One of the most challenging part of learning to work at McDonald’s in high school was grasping the “customer is always right” mantra.
Is the customer, indeed, always right? Of course not. But if it costs you a little this time and they return as a customer, many stores choose to err on the side in favor of the customer always being right.
It just struck me that many of the customers are likely aware of this dictum. And yet very, very few take advantage of it in a dishonest way. I suppose you might say there is a broad-based social agreement in favor of respecting others. Whether I am the customer or the cashier, I am more focused on getting through my day as well as I can than I am on cheating someone else out of something.
But is this really a fair assumption? The tension I read on social media and see and hear on newsfeed might have one believe otherwise.
Some of us are indeed very suspicious that most everyone else out there is really out to get the better of us, to cheat us or hurt us or take advantage of us.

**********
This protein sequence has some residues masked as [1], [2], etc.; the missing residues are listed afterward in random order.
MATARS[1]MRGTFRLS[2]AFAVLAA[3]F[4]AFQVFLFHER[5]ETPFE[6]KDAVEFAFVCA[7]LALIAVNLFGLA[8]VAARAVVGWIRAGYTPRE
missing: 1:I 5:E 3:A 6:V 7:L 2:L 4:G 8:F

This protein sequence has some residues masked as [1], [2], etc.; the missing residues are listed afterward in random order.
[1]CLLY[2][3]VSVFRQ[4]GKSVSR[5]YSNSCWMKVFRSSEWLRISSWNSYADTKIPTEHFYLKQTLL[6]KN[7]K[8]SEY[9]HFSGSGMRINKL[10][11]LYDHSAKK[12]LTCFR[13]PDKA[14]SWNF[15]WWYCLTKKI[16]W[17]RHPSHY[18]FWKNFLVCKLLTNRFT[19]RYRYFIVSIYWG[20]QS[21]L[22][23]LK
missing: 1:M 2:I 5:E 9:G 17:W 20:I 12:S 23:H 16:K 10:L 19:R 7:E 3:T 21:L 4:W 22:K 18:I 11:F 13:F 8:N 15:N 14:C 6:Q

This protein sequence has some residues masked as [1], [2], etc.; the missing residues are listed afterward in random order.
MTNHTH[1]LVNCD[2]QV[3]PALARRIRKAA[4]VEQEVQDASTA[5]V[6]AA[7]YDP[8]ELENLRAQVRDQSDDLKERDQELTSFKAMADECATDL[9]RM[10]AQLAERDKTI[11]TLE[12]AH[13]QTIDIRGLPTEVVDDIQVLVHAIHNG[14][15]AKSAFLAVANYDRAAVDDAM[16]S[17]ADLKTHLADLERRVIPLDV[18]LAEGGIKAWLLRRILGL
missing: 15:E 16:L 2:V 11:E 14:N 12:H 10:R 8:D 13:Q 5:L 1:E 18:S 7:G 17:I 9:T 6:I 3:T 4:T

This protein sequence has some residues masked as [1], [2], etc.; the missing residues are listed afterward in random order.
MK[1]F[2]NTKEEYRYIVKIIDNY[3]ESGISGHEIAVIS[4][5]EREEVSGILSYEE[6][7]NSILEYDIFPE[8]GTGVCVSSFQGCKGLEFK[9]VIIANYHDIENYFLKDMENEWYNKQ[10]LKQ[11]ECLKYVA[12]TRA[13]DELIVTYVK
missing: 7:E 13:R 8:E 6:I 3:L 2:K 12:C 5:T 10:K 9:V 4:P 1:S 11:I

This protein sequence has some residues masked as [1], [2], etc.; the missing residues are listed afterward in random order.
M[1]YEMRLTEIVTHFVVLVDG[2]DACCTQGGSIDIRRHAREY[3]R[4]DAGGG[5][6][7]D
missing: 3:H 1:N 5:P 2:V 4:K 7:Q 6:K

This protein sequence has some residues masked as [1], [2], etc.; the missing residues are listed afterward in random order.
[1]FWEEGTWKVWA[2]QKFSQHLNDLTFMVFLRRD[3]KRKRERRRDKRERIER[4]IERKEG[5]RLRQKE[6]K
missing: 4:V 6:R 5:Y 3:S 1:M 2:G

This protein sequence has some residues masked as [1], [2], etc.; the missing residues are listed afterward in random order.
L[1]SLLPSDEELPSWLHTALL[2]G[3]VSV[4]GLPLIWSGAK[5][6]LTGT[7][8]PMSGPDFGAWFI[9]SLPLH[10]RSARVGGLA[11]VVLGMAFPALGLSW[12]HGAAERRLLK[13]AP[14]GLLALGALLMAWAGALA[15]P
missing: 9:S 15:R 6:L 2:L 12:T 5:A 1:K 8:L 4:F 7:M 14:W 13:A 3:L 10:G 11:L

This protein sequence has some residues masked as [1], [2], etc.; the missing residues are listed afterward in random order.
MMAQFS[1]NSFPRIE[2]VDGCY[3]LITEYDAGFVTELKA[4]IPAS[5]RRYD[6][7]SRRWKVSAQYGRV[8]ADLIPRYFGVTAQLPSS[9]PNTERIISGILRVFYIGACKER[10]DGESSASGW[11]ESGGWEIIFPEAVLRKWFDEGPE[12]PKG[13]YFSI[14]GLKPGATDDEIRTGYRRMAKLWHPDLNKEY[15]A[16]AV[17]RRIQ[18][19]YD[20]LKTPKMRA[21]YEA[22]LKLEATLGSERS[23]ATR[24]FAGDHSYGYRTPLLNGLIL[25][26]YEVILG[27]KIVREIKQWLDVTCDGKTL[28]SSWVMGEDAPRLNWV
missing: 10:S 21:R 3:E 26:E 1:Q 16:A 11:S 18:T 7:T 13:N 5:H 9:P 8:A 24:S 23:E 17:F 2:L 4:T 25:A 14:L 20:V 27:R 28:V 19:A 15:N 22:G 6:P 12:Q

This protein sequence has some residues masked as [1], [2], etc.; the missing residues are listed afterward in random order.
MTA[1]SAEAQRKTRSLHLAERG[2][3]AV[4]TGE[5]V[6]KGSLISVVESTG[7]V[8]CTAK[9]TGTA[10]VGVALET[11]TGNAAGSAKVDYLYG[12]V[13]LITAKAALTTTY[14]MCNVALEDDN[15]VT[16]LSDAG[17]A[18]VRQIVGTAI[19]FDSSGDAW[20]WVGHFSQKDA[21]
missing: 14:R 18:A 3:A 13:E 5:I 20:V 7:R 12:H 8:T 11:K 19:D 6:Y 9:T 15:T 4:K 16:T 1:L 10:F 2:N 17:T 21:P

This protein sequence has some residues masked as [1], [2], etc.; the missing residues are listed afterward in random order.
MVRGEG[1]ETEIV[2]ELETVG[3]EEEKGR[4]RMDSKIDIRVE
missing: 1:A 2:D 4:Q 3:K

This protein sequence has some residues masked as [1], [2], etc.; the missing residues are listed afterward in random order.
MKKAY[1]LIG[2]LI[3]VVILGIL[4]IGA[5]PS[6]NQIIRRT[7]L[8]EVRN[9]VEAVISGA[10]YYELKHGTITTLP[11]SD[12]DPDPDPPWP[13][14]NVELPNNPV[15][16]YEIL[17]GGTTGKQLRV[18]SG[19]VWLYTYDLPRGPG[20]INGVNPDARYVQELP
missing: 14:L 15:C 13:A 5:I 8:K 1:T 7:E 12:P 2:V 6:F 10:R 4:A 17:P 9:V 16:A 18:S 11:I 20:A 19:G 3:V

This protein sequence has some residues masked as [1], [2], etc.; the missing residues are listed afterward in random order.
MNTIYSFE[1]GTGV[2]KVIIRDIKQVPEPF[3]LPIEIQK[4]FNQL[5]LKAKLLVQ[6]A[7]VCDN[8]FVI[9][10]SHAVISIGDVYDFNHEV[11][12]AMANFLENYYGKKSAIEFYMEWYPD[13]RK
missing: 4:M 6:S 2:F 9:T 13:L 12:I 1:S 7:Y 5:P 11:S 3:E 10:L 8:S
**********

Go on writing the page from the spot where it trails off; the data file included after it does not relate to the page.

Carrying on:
There is, it seems, an awful lot of suspicion of the other going around. I’m not sure this has increased recently, but perhaps it has. I know social media magnifies it.
As I contemplated an assumption of a broad-based social agreement of respect in terms of this (seemingly) increased level of mistrust and disrespect, and was stopped dead in my tracks with this:
How much of our increased mistrust and disrespect finds its source in projection?
When I am less trusting, it is often because I feel less trustworthy myself. When I am feeling good about myself, I tend to be more generous and trusting of others.
I wouldn’t presume to tell you that all of your issues or suspicions or mistrust of some other person or group of people is entirely your projection of your own fear or lack of confidence or uncertainty or dissatisfaction with yourself.
But I will offer you this challenge: will you join me in rejecting the projecting of your own stuff onto others?
The more of us who do this, the more space, I believe, we create for the presence of the Kingdom of God here and now.